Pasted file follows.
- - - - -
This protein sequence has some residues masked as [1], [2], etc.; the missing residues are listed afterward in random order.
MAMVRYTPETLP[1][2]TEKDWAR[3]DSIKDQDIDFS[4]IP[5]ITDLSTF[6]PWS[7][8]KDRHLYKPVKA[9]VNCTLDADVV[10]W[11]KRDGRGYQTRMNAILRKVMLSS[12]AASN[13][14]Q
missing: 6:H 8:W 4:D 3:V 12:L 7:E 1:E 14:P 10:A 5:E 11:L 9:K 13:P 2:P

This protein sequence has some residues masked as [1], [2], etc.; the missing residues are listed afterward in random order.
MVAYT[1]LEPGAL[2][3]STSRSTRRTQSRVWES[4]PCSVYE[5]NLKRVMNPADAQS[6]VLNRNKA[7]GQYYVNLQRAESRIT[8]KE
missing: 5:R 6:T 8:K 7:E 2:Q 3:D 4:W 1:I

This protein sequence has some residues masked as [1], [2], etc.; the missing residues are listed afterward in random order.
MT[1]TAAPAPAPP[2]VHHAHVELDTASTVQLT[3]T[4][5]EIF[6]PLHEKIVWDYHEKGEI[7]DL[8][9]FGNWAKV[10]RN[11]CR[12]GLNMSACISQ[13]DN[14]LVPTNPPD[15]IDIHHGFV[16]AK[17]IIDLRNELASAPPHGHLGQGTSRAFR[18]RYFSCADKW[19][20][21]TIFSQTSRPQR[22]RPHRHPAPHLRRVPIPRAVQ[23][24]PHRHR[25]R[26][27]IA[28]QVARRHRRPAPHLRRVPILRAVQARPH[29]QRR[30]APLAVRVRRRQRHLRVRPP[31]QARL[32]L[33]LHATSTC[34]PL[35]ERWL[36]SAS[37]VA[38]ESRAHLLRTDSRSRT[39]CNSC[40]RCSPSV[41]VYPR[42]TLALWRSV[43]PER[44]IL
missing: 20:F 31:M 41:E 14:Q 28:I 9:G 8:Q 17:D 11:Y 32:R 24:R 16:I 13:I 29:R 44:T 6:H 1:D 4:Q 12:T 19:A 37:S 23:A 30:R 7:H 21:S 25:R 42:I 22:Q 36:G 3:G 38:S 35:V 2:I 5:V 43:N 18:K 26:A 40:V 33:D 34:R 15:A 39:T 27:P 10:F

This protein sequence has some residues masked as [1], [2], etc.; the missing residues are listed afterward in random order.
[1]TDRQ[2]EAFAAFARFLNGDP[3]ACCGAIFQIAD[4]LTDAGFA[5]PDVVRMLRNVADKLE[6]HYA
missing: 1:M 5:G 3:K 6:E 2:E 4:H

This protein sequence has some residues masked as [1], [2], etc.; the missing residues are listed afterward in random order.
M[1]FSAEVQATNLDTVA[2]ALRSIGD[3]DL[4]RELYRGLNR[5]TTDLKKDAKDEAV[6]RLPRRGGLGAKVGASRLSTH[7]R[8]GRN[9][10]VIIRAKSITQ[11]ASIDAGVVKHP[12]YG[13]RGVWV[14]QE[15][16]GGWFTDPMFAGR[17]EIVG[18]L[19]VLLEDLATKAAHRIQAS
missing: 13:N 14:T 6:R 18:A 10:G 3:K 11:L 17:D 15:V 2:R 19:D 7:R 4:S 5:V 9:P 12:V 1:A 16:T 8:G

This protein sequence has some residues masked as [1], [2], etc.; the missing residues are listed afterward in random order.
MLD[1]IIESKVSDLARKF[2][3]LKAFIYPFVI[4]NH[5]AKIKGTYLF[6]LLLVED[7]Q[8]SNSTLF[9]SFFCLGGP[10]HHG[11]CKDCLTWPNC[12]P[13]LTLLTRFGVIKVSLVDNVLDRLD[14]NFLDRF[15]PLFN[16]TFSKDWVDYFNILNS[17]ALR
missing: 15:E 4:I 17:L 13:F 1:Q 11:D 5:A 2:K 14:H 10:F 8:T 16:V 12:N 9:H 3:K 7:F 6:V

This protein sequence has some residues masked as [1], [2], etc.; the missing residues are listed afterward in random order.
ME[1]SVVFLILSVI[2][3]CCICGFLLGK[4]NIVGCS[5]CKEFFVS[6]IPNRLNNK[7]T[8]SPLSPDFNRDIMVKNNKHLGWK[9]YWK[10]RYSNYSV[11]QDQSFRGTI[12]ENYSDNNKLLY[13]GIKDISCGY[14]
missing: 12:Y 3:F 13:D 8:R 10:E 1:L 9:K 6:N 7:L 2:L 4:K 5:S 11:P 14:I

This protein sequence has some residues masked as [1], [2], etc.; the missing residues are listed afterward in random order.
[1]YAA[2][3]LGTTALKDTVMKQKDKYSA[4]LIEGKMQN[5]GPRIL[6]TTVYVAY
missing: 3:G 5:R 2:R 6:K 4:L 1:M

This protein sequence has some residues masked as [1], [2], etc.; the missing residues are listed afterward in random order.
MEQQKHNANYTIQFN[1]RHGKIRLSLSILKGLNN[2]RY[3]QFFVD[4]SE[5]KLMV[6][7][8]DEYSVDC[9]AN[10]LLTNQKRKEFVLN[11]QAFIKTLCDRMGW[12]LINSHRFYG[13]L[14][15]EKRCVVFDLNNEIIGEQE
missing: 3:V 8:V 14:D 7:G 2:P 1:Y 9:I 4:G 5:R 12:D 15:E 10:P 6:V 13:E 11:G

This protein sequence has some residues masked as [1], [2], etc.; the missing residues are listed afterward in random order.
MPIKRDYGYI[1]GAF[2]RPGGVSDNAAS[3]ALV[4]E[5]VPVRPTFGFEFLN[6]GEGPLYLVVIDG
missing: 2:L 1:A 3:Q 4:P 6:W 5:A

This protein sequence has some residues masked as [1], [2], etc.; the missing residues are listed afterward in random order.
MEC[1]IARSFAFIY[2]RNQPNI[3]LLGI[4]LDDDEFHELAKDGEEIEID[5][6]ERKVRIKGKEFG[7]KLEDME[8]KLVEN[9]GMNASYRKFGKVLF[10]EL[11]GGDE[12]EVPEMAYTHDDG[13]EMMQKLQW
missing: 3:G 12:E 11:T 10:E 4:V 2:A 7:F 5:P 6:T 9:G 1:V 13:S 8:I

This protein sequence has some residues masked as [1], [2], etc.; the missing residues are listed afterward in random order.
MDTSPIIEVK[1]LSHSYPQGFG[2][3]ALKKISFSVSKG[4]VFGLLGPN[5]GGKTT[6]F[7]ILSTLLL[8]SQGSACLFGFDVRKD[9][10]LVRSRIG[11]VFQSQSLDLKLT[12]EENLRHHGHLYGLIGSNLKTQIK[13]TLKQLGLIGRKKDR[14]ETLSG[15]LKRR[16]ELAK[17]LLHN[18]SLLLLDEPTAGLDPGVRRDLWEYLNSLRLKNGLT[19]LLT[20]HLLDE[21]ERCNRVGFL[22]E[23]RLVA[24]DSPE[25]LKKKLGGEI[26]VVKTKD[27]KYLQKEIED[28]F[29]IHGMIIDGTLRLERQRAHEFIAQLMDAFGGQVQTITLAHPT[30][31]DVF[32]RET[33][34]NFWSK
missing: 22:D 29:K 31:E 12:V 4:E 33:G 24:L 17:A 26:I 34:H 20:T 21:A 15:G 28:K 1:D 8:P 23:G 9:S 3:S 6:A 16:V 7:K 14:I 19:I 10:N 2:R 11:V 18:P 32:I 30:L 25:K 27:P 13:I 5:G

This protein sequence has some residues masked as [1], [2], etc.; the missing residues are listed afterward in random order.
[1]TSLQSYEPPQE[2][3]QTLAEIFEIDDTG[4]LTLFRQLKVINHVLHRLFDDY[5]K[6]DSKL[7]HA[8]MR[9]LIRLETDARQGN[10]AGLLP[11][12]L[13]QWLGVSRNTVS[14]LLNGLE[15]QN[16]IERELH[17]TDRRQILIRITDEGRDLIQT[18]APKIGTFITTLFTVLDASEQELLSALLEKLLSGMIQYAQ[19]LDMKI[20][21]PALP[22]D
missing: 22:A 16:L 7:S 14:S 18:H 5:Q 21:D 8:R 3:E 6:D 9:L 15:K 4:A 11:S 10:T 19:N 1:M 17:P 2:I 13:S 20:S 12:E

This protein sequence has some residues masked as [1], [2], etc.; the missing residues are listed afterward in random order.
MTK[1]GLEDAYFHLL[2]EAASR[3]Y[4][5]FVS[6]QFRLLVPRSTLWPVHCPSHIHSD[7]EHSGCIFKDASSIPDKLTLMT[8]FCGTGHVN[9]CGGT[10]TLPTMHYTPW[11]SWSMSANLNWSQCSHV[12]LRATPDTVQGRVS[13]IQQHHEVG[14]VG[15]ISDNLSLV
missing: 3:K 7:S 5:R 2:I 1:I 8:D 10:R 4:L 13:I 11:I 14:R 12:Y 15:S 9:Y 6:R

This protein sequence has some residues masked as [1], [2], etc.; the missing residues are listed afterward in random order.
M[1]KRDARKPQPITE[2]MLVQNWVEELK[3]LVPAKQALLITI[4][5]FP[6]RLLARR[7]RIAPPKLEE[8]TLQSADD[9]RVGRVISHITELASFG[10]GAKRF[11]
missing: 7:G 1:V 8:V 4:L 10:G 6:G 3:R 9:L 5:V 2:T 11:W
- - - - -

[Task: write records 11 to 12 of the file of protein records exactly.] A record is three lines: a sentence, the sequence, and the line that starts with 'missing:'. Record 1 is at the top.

This protein sequence has some residues masked as [1], [2], etc.; the missing residues are listed afterward in random order.
MEC[1]IARSFAFIY[2]RNQPNI[3]LLGI[4]LDDDEFHELAKDGEEIEID[5][6]ERKVRIKGKEFG[7]KLEDME[8]KLVEN[9]GMNASYRKFGKVLF[10]EL[11]GGDE[12]EVPEMAYTHDDG[13]EMMQKLQW
missing: 3:G 12:E 11:T 10:E 4:V 2:A 7:F 5:P 6:T 9:G 1:V 13:S 8:I

This protein sequence has some residues masked as [1], [2], etc.; the missing residues are listed afterward in random order.
MDTSPIIEVK[1]LSHSYPQGFG[2][3]ALKKISFSVSKG[4]VFGLLGPN[5]GGKTT[6]F[7]ILSTLLL[8]SQGSACLFGFDVRKD[9][10]LVRSRIG[11]VFQSQSLDLKLT[12]EENLRHHGHLYGLIGSNLKTQIK[13]TLKQLGLIGRKKDR[14]ETLSG[15]LKRR[16]ELAK[17]LLHN[18]SLLLLDEPTAGLDPGVRRDLWEYLNSLRLKNGLT[19]LLT[20]HLLDE[21]ERCNRVGFL[22]E[23]RLVA[24]DSPE[25]LKKKLGGEI[26]VVKTKD[27]KYLQKEIED[28]F[29]IHGMIIDGTLRLERQRAHEFIAQLMDAFGGQVQTITLAHPT[30][31]DVF[32]RET[33][34]NFWSK
missing: 22:D 29:K 31:E 12:V 4:E 33:G 24:L 17:A 26:I 34:H 20:T 21:A 15:G 28:K 1:D 8:P 23:G 9:S 3:S 6:A 16:V 7:K 14:I 19:I 10:N 2:R 11:V 18:P 32:I 30:L 25:K 27:P 13:I 5:G